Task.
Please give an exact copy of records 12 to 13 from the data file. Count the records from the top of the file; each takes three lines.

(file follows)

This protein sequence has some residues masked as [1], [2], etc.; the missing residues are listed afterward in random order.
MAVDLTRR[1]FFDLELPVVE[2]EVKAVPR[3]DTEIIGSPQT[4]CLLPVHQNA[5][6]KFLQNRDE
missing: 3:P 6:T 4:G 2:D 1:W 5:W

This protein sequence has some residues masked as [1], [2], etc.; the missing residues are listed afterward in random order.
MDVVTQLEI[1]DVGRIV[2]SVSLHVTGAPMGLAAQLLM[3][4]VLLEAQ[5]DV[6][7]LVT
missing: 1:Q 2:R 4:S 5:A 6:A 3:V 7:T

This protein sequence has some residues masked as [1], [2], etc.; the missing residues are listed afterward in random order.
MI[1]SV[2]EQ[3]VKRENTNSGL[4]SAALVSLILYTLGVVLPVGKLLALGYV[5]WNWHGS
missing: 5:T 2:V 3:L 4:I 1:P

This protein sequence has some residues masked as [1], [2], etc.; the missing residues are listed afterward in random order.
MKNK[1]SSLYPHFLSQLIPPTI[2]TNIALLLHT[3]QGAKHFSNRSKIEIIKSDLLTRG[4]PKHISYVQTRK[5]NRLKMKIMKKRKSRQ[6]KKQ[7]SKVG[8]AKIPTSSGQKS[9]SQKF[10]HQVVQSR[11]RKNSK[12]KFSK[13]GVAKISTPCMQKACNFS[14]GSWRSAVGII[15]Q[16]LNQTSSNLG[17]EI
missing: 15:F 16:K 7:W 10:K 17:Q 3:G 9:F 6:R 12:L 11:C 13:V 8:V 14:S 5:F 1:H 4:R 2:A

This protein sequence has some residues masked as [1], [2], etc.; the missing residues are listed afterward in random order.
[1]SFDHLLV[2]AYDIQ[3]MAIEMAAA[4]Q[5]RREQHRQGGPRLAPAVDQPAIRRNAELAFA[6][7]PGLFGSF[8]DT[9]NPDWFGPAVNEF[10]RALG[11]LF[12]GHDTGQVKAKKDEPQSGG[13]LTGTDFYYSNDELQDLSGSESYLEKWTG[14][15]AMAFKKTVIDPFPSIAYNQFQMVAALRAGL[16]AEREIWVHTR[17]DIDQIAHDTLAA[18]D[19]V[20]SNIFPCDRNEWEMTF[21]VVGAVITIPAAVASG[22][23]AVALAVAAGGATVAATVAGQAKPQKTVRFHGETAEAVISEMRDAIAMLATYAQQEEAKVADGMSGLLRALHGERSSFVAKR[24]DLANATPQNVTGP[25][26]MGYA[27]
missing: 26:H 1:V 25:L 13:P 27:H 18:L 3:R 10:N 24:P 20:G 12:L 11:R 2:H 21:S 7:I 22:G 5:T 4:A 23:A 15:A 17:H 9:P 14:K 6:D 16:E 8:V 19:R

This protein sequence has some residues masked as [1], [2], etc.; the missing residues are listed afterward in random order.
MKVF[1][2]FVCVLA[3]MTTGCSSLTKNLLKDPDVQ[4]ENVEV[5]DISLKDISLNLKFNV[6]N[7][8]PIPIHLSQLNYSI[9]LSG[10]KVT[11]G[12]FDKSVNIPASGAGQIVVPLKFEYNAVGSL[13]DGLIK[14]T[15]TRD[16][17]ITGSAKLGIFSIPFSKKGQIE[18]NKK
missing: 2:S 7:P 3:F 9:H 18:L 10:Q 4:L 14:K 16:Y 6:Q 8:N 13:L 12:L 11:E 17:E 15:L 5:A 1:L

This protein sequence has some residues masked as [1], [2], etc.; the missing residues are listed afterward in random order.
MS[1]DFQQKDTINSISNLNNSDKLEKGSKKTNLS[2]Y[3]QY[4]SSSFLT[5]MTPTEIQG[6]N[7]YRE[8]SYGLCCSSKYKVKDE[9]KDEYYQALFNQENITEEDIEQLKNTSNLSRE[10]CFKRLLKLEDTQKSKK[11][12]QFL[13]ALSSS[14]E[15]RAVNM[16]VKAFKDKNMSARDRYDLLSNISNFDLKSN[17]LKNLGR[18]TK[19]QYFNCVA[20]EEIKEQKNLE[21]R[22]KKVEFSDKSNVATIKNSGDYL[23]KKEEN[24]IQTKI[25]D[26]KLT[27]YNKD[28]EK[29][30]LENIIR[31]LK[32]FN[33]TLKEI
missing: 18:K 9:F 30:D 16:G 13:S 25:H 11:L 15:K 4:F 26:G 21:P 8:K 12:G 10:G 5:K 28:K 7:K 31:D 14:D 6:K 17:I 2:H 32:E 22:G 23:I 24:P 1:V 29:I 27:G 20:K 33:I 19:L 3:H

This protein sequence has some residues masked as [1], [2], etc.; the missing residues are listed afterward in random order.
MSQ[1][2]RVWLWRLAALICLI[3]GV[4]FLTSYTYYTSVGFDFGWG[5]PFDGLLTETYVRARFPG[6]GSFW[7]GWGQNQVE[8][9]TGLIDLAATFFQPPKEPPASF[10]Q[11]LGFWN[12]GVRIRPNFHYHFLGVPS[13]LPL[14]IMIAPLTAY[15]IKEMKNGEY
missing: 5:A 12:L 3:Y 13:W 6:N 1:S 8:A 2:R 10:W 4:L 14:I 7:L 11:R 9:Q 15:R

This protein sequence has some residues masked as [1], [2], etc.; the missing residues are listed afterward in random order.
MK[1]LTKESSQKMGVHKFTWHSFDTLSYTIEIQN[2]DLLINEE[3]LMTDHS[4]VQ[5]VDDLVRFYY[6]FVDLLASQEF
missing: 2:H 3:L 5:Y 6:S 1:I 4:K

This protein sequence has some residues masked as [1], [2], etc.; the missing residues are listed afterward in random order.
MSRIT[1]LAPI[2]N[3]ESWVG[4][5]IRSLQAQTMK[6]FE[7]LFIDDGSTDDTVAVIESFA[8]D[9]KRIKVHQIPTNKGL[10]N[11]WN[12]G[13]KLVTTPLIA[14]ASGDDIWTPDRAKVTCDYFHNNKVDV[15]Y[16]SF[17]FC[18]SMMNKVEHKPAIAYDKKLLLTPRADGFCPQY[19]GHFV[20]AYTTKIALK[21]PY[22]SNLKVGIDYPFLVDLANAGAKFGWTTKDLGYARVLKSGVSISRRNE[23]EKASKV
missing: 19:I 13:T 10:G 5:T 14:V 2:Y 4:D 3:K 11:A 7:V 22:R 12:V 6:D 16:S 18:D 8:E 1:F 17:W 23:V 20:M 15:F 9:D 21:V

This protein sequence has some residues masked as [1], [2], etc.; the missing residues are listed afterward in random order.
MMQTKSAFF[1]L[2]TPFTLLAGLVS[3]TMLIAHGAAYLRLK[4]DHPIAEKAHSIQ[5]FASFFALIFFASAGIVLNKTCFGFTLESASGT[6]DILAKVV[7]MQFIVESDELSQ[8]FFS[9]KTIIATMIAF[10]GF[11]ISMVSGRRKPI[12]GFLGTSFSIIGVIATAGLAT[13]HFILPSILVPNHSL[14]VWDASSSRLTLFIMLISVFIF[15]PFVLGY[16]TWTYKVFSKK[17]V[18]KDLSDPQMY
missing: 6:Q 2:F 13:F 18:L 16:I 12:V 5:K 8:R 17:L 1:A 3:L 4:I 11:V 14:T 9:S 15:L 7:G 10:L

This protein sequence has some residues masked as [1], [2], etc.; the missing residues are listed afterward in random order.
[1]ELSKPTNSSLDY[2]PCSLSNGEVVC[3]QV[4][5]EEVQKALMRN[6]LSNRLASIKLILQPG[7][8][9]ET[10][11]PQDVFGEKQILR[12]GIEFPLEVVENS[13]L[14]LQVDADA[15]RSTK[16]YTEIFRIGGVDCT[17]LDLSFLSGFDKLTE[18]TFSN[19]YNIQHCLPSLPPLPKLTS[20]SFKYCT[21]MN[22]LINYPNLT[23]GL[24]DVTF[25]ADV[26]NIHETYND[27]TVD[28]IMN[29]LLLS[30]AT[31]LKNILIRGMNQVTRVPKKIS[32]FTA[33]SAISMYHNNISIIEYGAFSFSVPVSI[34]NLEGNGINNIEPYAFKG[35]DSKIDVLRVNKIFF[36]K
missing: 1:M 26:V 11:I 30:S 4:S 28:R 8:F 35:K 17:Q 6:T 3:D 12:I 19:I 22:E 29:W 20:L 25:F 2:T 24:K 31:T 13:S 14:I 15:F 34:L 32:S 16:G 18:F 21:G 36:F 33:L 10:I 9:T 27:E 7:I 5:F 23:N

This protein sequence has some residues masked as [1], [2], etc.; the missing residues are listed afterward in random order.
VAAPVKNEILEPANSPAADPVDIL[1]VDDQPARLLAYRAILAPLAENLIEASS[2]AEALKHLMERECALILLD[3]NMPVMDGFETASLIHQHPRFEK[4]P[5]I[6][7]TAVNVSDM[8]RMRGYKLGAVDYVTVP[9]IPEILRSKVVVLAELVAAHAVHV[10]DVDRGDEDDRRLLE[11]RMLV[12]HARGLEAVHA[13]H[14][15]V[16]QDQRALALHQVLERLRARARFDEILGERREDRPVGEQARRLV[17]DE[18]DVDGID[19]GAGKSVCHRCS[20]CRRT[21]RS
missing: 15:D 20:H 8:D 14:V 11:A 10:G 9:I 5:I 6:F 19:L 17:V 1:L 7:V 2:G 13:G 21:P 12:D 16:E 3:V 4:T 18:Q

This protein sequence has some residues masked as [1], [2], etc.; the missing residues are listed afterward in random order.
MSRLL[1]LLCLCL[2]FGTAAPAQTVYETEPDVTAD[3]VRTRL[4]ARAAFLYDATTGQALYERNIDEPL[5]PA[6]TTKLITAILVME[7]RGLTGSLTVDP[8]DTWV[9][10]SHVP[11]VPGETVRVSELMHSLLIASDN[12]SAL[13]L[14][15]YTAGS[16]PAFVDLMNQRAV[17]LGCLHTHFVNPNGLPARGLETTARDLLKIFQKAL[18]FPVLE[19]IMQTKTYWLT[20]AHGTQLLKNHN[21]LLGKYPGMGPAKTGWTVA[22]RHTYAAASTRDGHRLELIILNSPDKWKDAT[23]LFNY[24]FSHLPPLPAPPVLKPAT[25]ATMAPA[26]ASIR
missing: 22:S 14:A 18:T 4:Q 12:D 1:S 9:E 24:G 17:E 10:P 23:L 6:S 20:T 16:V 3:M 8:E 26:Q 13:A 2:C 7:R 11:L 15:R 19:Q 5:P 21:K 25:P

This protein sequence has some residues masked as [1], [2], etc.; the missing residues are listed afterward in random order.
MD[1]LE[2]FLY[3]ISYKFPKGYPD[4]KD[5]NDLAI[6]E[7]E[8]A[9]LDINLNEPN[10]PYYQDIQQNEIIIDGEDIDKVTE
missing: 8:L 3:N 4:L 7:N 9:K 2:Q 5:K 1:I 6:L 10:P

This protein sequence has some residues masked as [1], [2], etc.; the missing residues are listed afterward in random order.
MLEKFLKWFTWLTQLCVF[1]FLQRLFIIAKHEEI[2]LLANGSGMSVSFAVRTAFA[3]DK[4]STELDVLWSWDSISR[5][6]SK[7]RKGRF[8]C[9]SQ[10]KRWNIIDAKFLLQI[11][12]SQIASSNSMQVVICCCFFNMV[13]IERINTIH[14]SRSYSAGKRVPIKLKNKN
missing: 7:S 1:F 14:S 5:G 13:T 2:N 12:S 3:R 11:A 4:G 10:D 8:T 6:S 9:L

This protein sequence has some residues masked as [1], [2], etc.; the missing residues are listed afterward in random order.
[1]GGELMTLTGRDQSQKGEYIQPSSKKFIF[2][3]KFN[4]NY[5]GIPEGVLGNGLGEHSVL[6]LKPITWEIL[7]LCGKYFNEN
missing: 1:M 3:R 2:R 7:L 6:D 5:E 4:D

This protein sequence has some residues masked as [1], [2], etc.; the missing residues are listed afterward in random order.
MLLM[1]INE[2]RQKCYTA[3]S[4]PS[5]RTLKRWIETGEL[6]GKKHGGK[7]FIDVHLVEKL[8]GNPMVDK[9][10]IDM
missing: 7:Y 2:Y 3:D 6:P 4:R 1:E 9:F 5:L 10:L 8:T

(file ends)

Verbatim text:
This protein sequence has some residues masked as [1], [2], etc.; the missing residues are listed afterward in random order.
[1]ELSKPTNSSLDY[2]PCSLSNGEVVC[3]QV[4][5]EEVQKALMRN[6]LSNRLASIKLILQPG[7][8][9]ET[10][11]PQDVFGEKQILR[12]GIEFPLEVVENS[13]L[14]LQVDADA[15]RSTK[16]YTEIFRIGGVDCT[17]LDLSFLSGFDKLTE[18]TFSN[19]YNIQHCLPSLPPLPKLTS[20]SFKYCT[21]MN[22]LINYPNLT[23]GL[24]DVTF[25]ADV[26]NIHETYND[27]TVD[28]IMN[29]LLLS[30]AT[31]LKNILIRGMNQVTRVPKKIS[32]FTA[33]SAISMYHNNISIIEYGAFSFSVPVSI[34]NLEGNGINNIEPYAFKG[35]DSKIDVLRVNKIFF[36]K
missing: 1:M 26:V 11:I 30:S 4:S 28:R 8:F 35:K 17:Q 6:T 3:D 12:I 19:I 22:E 29:W 20:L 25:F 2:T 24:K 31:T 13:S 14:I 15:F 34:L 32:S 16:G 18:F 21:G 36:F 33:L 10:I 9:T 27:E 7:I 5:F 23:N

This protein sequence has some residues masked as [1], [2], etc.; the missing residues are listed afterward in random order.
VAAPVKNEILEPANSPAADPVDIL[1]VDDQPARLLAYRAILAPLAENLIEASS[2]AEALKHLMERECALILLD[3]NMPVMDGFETASLIHQHPRFEK[4]P[5]I[6][7]TAVNVSDM[8]RMRGYKLGAVDYVTVP[9]IPEILRSKVVVLAELVAAHAVHV[10]DVDRGDEDDRRLLE[11]RMLV[12]HARGLEAVHA[13]H[14][15]V[16]QDQRALALHQVLERLRARARFDEILGERREDRPVGEQARRLV[17]DE[18]DVDGID[19]GAGKSVCHRCS[20]CRRT[21]RS
missing: 15:D 20:H 8:D 14:V 11:A 10:G 9:I 5:I 6:F 19:L 17:V 1:L 7:V 2:G 13:G 21:P 12:D 16:E 3:V 4:T 18:Q